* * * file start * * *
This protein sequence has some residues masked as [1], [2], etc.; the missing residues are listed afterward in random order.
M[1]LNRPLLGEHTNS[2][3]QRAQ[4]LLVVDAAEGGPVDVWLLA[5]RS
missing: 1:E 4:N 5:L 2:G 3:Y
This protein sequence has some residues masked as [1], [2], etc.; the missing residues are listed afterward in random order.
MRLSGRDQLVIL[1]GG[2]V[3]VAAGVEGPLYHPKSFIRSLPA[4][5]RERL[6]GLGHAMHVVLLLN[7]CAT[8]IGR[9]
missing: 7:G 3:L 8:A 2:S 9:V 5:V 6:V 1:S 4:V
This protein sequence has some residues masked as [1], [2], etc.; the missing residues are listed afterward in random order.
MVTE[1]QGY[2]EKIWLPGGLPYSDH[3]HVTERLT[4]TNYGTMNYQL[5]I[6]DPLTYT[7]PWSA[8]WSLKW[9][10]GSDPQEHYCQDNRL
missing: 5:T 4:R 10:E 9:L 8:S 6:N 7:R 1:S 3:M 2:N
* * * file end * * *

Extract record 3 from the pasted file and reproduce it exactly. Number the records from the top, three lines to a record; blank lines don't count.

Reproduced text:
This protein sequence has some residues masked as [1], [2], etc.; the missing residues are listed afterward in random order.
MVTE[1]QGY[2]EKIWLPGGLPYSDH[3]HVTERLT[4]TNYGTMNYQL[5]I[6]DPLTYT[7]PWSA[8]WSLKW[9][10]GSDPQEHYCQDNRL
missing: 5:T 4:R 10:E 9:L 8:S 6:N 7:R 1:S 3:M 2:N